When Joe Biden takes over next week, he will have two crises on his plate that need immediate attention: the pandemic and the economy. Yesterday he laid out his plan for dealing with them. He wants to spend $1.9 trillion to tackle them simultaneously. It is called the "American Rescue Plan," and it is only the first step in beating back the twin threats.
The plan has three parts:
- $400 billion for more vaccines and testing and opening schools
- $1 trillion for relief to families through direct payments and unemployment benefits
- $440 billion for aid to states, local governments, and businesses
The plan includes the goal of getting 100 million people vaccinated within 100 days and reopening all K-12 schools in that same time period. The plan also includes some things that many Democrats want but which have little to do with the pandemic, such as raising the minimum wage to $15/hr. It also adds $1,400 to the direct payments Congress has already approved, bringing them to the $2,000 that Donald Trump called for, while also expanding the group of people eligible. It also provides for 14 weeks of sick leave and medical leave for workers.
The large price tag and inclusion of liberal priorities is certain to generate massive opposition from Republicans. Many Republicans have called for unity and bipartisanship and puppies and unicorns and rainbows. This puts their words to the test. If they say: "Of course we want to work together for the good of the country; if you would just carry out our program, we could achieve that," then the President-elect knows it was all a smokescreen and they never had any intention of working with him. However, Biden also knows he can achieve most of his plan using the budget reconciliation process. Republican senators know that too, so the choice for them is to work with Biden to get his program through the Senate and get some of the credit for it or else oppose it from day 1, making it clear that they really have no interest in working with him, and then having the program rammed down their throats anyway via the reconciliation process. Logically, since they know it is going to happen with or without their help, they ought to help and get some of the credit. But politics being politics, we guess most of them will oppose the plan from the get go and force Biden to use plan B (which he is probably expecting anyway). (V)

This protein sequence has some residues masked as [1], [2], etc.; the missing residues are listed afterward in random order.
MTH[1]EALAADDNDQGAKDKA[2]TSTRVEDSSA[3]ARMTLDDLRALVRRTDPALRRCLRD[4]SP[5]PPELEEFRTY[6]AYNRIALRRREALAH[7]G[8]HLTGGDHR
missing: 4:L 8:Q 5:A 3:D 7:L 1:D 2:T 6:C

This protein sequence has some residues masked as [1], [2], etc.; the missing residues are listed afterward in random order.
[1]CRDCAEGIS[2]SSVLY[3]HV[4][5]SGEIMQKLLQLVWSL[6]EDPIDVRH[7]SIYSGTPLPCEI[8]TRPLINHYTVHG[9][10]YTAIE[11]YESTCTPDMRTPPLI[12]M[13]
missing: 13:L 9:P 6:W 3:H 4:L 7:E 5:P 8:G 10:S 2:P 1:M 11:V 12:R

The (virtual) Democratic National Convention was a made-for-television special. Following that template, Joe Biden is also going to have a made-for-television inauguration. It will be broadcast on all the major networks—except Fox News, naturally—on Jan. 20, from 8:30 p.m. to 10:00 p.m. ET. It will also be broadcast live by YouTube, Facebook, Twitter, and other social media platforms (unless, of course, they feel obligated to ban Biden just as they have Trump). Given the double whammy of the coronavirus and possible threats of violence in D.C., it makes sense to have most of the celebration be virtual.
It will have a star-studded cast, led by host Tom Hanks, and will feature performances by Jon Bon Jovi, Demi Lovato, Justin Timberlake, and Ant Clemons. It will also show inaugural celebration events from around the country. The show will be produced by Stephanie Cutter and Ricky Kirshner. Cutter produced the DNC show, so expect more of the same: A celebration of America with a visibly diverse cast of Americans. Donald Trump will not be featured in it, but he will nevertheless claim that his was bigger. Maybe Cutter can book Stormy Daniels to tell everyone that, in truth, it wasn't big at all.
At noon, Biden and Harris will take the oaths of office on the steps of the Capitol. Lady Gaga will sing the national anthem and Jennifer Lopez will also perform. There will be a short ceremony there including a poetry reading, but most of the action is reserved for Cutter's show, which right-wing protesters will not be able to disrupt.
It will actually be a 2-day show. On Jan. 19, the inaugural committee is planning an event to honor the 380,000 Americans (by then, over 400,000 Americans) who have died from COVID-19. (V)